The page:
Union Pacific “Big Boy” 4014 visits Ellis County

BY AUSTIN RUFF

PHOTOS BY LAURYN BECKER & HAOMIAO LU

VIDEO BY RYDER COOK

The Big Boy locomotive stopped in Hays last Friday as it makes its way across the country. The steam locomotive is a part of the Heritage Fleet of Union Pacific, which launched a restoration project on the behemoth in 2013. 

One of only 25 ever produced, the No. 4014 was designed by the American Locomotive Company and Union Pacific to haul large freight trains across the Wasatch Mountain Range in Utah. Manufactured between 1941 and 1944, the 4884 class of steam locomotives would become the largest and most powerful in the world, a title the “Big Boy” still holds today.

When it was retired in 1961, the No. 4014 had logged over a million miles in revenue service. After serving Union Pacific for 20 years, it was donated to the Southern California chapter of the Railway and Locomotive Historical Society in Pomona, California. Here, it became one of only eight “Big Boys” to be preserved around the country. 

It would sit on display for 50 years until, in 2012, it was announced that ownership would be transferred back to Union Pacific. Between 2013 and 2014, No. 4014 was slowly moved from its display in Pomona to the Union Pacific Steam Workshop in Cheyenne, Wyo. After modifying the shop to accommodate such a large locomotive, No. 4014 was painstakingly refurbished and restored to its original working order. Heritage Fleet Director, Ed Dickens, directed and oversaw the restoration efforts. On May 1, 2019, No. 4014 moved under its own power for the first time in nearly 60 years.

As the only operating “Big Boy,” No. 4014 made its debut on a tour across the Midwestern United States in 2019. It was then that “Big Boy” made a stunningly picturesque stop in Hays during a calm, snowy November morning. After the cancellation of the 2020 tour due to the coronavirus pandemic, operations resumed in 2021. 

Starting in Lawrence, it worked its way westward, stopping in Topeka, Manhattan, Abilene, Salina, Ellsworth, Wilson, Russell, and finally arriving in Hays at 2:15 p.m. on Friday. Big Boy popped over the hill just east of Hays, its enormous plume of steam reaching into the sky. The low, raspy whistle greeted curious onlookers as the locomotive approached.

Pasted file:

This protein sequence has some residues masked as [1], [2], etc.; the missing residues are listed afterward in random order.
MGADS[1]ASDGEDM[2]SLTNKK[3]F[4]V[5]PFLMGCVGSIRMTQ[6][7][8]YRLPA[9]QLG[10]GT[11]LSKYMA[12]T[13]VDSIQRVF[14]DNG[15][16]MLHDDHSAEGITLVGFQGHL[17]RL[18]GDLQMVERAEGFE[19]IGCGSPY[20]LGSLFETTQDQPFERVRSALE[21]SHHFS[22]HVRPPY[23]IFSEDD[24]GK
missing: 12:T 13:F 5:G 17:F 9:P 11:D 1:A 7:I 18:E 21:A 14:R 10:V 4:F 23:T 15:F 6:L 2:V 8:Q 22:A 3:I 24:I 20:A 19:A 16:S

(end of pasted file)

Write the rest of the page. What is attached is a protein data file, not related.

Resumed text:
School children and hundreds, if not thousands, of others, sat along Old Highway 40, watching as the locomotive chugged towards Hays, a train of cars following beside it. For many of us, steam locomotives have always been a thing of legend, limited to paintings, storybooks, and Hollywood movies. But, as seen this past Friday, the strength and might of these almost-mythical machines were on display. 

As Dickens pointed out in an interview with KWCH, “They can see the animated machinery, they can hear the whistle blowing…..this is a very, very rare occasion…” 

Dickens gave interviews and answered questions as the “Big Boy” sat idle near the intersection of 9th St. and Milner St. The bellowing and steaming machine thrilled an audience of people who gathered around it for most of the day. No. 4014 departed Hays the next morning at 8 a.m., where it made several more stops before heading into Colorado on its way back to Wyoming.

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